Monday, April 23 at 8:00 PM ET
11-0... No matter what happens going forward, this site and my career will always be linked to that record. We put together a perfect 11-0 ATS record in the 2011 NFL Playoffs. (Then, we started 10-1 - almost getting to 11-0 - with Paul's Picks in both the 2011 NCAA Tournament and 2011 football season... Our longest accuracy streak that I am aware of actually occurred when we began the 2010 college football season 17-0 with all playable ATS and O/U picks.) Now, there is another 11-0 streak of note to talk about (and it may grow - though not tonight as there are no qualifying opinions).
The 2012 NHL Stanley Cup Playoffs featured/normal/strong picks have begun the postseason 11-0, which is +$499 using our conservative play value calculation recommendations for a normal $50 player. Nine of these plays have been over/unders (prompting this text message I received on Saturday: "Your top hockey totals are legal tender in 32 countries."), while two have been puck-line plays (both on Philadelphia +1.5 against Pittsburgh in the two games after the Penguins did us a huge favor and scored ten unanswered goals in Game 4 to cause an overreaction in the lines that we exploited). I don't just mention this because it is far more fun to toot our horns about that kind of success than it is to stare at our NBA regular season record from the past two years, but also because I think it tells something very interesting about each of these sports - and human nature.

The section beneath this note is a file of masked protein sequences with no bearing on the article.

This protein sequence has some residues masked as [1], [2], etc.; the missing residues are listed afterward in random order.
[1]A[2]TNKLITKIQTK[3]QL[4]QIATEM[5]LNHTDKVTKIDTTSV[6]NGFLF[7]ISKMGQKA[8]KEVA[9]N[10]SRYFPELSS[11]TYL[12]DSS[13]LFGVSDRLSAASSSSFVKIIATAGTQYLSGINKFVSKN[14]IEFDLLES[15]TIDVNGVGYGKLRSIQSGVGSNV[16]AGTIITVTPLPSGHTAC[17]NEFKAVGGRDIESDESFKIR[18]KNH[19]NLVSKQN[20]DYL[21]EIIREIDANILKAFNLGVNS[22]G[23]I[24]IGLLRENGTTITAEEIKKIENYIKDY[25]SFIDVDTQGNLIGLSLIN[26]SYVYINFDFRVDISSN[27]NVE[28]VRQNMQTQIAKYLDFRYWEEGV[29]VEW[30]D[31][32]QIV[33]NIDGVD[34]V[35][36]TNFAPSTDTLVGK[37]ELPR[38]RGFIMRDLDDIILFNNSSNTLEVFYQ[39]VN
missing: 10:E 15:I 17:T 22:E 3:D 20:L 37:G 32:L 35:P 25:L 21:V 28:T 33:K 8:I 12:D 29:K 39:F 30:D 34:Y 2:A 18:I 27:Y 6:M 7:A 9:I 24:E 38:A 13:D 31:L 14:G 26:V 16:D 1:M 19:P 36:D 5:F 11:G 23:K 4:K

Since we launched the site prior to the Super Bowl in 2010, our pick record in "normal" or better ATS, O/U, money-line, run-line and puck-line plays for the NFL, NHL and MLB playoffs is 38-4 (90.5%) (normal plays occur whenever our confidence against the numbers is strong enough to warrant at least a "normal" play, which should be 1-3% of one's bankroll and coincides with 57%+ confidence in typical -110 situations) . Adding in college basketball postseason normal+ ATS and O/U plays to that mix, yields a 124-58 (68.3%) record (all but 19 of those plays were at -110 odds). When we got to 9-0 in the NHL Playoffs and I sent out these numbers, the very first response I received was, "Why do you think that success doesn't translate to the NBA?" (which I purposely left out of the 38-4 stat because normal NBA picks have barely exceeded 53% ATS and 55% O/U overall over the last two postseasons and, consequently, are only being sold for $49.95 this season.) While that as the immediate (negative/only) response was mildly depressing and I certainly do not ever expect to hit at 90%+ for information in which we typically have 57-60% confidence, I get it. That is the way that most gamblers think. They love the feeling of winning, but remember and stress over the losses, or in this case, the not as frequent wins more. Plus, it alludes to the greater point (and it discusses NBA performance which we, since I am referring to an internal email, are always trying/hoping to improve).